Bryce Kelly ‘23
“How far are you into your semester?”
My aunt is halfway through her margarita. I’m having dinner with her and my uncle at a Mexican restaurant, the only meal I’ve had outside my rented home in a month. I take a sip of my water so I can have time to think.
“Week ten, I think. I just finished my midterms.”
“Midterms! Wow! How is that going online?”
I grimace and take another sip of my water. “Oh, it’s all online.”
“Is it the same as before? Are they changing it at all?”
“Well … one midterm took five hours for me to finish.”
They lurch a little in their chairs. “Five hours?”
“That’s true.” My friend, who I brought along to the dinner, chimes in. “He was working all day. When it was time for dinner after he finished, I asked him if he wanted to watch a movie, but he told me that he had another midterm the next day.”
“And that one took me two hours.” I nod. “And that class assigned homework. There was another class that did that too. Midterm and homework. It’s all because of our condensed semester. We don’t get breaks, and we get to double tests and assignments.
Again, my aunt takes the lead with the questions. “How do the professors … you know … make sure you’re not just looking stuff up during the exam?”
“Oh, it depends on the professor.” I answer.
“If they’re smart,” my friend asserts. “They let the test be open book.”
I understand where he’s coming from. I’ve seen the whole spectrum of professors’ approaches to midterms. For some, the terms were clear: you have 24 hours after you download the exam to fill it out and submit it. You can write out a “cheat sheet” on a single piece of paper, no more. Write down the times you downloaded, started, and finished the exam on the paper. Do not consult the internet. Do not consult another human being. I will be holding office hours during this time, and you are allowed to ask three clarification questions about the exam.
If you’re wondering how the professor enforced all of this, the answer is: they didn’t. I never had to submit evidence that I’d created my cheat sheet, and the professor had no way of knowing when we actually downloaded the exam.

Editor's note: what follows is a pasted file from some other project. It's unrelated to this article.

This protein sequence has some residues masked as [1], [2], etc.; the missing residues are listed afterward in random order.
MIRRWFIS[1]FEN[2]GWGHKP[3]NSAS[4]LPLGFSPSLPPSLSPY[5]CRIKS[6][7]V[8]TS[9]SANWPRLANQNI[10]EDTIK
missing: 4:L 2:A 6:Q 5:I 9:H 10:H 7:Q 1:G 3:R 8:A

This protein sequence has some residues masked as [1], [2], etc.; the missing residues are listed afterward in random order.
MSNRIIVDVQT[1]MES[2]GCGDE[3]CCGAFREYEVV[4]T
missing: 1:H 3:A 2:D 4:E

On the other end of the spectrum, one midterm was a lot less structured. I had the whole weekend to complete it, and it was open book. I still had to complete homework on top of the midterm for both classes, however.
Three midterms over four days. Every college student has done it. Hell, I’ve done it. It’s a crunch, but it’s meant to be. Oh well. At least when it’s over, you can look forward to vacation-
Later that night, when I go back to their place to spend the night, my aunt and uncle turn on the news. It’s about the election, of course. I do my homework in the background. I’m reading about the failure of both the international community and America to tackle climate change. The internet connection is spotty. I run through my mental checklist to see if I’ve done everything for my classes and the jobs I have. Trump is on TV again. I get a text from my mom, reminding me to think about my living situation for the next semester, since we’ll probably have to be remote again. My neck hurts from all the classes on my computer. I haven’t done my laundry. “In 2019, Siberian wildfires scorched an area the size of Greece,” I type. I set a calendar alert to remind myself to attend a work meeting tomorrow. I finish my homework and close my computer, hopefully for good today.
I get a text from my sister. She’s asking me how my vacation is with my aunt and uncle. Sometimes, it’s hard to remind myself that I’m having one.